Is an energy efficient home enough to save the world?

By Rainy Adkins

Colorado’s high country is emerging as the home to some of the most energy-efficient houses on the planet. Even though temperatures dip well below zero in the winter these homes require no furnaces, and their solar panels allow them to actually make money selling electricity. The homeowners say they’ve built them deliberately to provide a model to navigate temperatures rising potentially 4 degrees worldwide.

“The race for our lives is most definitely on,” Rocky Mountian Institute chief scientist, writer, and physicist Amory Lovins said, munching on almonds and wheat-thins recently as he casually sat with a colorado college students to discuss his work. 

He led students on a tour of his private home, up from the Rocky Mountian Institute near Snowmass, Colorado. Visiting Lovins’ home, Rocky Mountain Institute (RMI), and the house of executive director for Gunnison-Crested Butte Tourism, showed that some people are adapting to climate change by creating a living space that is both comfortable and clean for the environment. Relying on solar panels for power, a passive design strategy, and non-energy consumptive heating/cooling infrastructure these buildings are incredibly well-thought-out and purposeful.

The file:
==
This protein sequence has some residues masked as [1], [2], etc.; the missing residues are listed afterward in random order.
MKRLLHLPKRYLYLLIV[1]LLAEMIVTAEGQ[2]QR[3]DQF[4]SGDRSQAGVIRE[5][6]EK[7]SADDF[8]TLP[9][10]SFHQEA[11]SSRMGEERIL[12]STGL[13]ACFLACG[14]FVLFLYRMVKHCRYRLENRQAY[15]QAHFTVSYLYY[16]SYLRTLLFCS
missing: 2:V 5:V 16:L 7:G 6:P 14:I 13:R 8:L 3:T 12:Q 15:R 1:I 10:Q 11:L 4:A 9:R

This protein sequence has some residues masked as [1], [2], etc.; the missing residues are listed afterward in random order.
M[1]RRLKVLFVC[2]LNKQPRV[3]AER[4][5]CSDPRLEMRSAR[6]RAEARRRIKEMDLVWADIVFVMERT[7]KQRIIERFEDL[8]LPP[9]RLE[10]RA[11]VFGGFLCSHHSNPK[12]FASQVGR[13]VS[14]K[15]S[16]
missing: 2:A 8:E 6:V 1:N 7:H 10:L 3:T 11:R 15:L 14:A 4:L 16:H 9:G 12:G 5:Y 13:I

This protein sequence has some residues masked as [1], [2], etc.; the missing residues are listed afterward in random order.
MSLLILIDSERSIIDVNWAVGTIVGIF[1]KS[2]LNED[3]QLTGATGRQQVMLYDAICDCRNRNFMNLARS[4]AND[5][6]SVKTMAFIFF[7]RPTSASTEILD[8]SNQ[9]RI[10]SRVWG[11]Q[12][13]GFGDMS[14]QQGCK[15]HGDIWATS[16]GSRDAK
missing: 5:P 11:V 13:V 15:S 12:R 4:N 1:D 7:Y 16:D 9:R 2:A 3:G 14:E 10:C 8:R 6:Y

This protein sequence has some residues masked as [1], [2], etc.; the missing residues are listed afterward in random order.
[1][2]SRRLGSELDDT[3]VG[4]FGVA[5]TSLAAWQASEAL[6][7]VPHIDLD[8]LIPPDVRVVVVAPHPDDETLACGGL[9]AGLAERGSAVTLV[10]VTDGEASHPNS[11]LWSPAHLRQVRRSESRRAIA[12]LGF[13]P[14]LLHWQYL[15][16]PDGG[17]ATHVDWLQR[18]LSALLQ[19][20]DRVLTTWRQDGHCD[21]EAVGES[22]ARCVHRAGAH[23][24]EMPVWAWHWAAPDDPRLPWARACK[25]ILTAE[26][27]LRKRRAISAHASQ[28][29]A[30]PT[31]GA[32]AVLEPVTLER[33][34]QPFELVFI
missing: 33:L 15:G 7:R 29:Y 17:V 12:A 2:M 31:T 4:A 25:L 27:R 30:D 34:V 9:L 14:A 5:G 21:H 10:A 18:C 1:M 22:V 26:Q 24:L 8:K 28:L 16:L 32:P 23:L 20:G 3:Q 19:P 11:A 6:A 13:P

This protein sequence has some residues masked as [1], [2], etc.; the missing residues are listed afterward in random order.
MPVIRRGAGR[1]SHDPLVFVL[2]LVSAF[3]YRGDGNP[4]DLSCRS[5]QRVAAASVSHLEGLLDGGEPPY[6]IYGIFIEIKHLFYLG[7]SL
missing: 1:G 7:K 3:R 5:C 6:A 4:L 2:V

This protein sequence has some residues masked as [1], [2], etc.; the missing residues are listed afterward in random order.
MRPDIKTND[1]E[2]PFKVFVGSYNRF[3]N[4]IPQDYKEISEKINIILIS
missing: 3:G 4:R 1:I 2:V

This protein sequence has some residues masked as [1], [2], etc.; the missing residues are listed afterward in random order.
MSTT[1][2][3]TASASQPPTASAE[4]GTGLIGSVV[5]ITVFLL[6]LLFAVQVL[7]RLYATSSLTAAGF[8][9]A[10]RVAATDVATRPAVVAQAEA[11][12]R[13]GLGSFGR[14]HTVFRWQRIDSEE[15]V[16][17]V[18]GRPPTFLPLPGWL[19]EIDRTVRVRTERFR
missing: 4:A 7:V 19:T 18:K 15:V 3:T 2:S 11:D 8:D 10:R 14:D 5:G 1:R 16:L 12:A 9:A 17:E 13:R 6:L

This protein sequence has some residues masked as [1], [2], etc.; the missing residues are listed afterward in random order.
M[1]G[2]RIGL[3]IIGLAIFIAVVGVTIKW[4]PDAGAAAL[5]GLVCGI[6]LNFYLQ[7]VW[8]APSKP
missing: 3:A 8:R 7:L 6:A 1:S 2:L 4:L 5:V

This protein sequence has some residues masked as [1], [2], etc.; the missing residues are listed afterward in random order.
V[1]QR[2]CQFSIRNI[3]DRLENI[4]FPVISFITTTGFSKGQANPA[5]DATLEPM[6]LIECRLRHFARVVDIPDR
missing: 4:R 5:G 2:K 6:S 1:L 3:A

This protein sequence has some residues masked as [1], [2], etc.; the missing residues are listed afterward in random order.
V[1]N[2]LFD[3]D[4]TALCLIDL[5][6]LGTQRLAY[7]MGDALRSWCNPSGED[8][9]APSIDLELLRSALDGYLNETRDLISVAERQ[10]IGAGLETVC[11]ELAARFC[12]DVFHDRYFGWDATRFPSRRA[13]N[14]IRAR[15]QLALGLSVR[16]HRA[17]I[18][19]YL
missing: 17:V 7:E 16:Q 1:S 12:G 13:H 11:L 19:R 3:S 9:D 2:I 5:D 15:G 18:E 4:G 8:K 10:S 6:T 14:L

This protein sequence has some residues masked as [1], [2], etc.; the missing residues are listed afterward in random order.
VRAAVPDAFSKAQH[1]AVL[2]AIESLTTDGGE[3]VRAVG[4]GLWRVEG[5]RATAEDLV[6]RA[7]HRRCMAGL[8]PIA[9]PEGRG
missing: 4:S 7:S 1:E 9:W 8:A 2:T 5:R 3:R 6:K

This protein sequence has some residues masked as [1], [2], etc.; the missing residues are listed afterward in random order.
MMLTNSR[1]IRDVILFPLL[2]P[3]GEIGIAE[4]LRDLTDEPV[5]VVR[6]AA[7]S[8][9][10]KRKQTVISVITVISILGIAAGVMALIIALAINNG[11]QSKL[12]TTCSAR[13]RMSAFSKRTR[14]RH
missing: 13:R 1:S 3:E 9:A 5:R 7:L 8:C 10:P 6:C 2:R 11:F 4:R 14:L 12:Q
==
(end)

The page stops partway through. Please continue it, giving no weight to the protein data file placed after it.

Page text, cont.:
“Everything has at least three to five purposes,” Lovins said as he broke down the construction and defined all the reasons for each aspect. Curved walls on the south-facing side of his house were for aesthetics, structural stability, minimizing sound travel, a human adaption to curved surfaces and more. A jungle in the middle of his house divides his kitchen and dining room from his workspace and library. It serves the purpose of filtering air, dampening sound travel, setting a natural tone with a subtle gurgling waterfall, fulfilling a human need for greenery and providing fresh bananas, figs, and lime. 

“I’ll be sitting here during a blizzard leaning forwards for papaya and backward for mango,” Lovins said.

Lovins’ home makes use of passive design. With thick and insulated walls and windows, the house is in every practical sense airtight so energy isn’t wasted heating and cooling. The house is also oriented to the sun for lighting and heating.

“The archeologist whom we built this for will probably think it was for some primitive solar cult,”  Lovins said, smirking as he addressed his south-facing wall of windows. In the warmer afternoons, the sun heats the house because of this design, and it remains warm because of the heavy-duty insulation. 

The south-facing orientation also allows solar panels on the roof to capture the maximum amount of energy from the sun which powers all of the house. He has a laptop in his laundry room that monitors solar energy coming in and it’s consumption.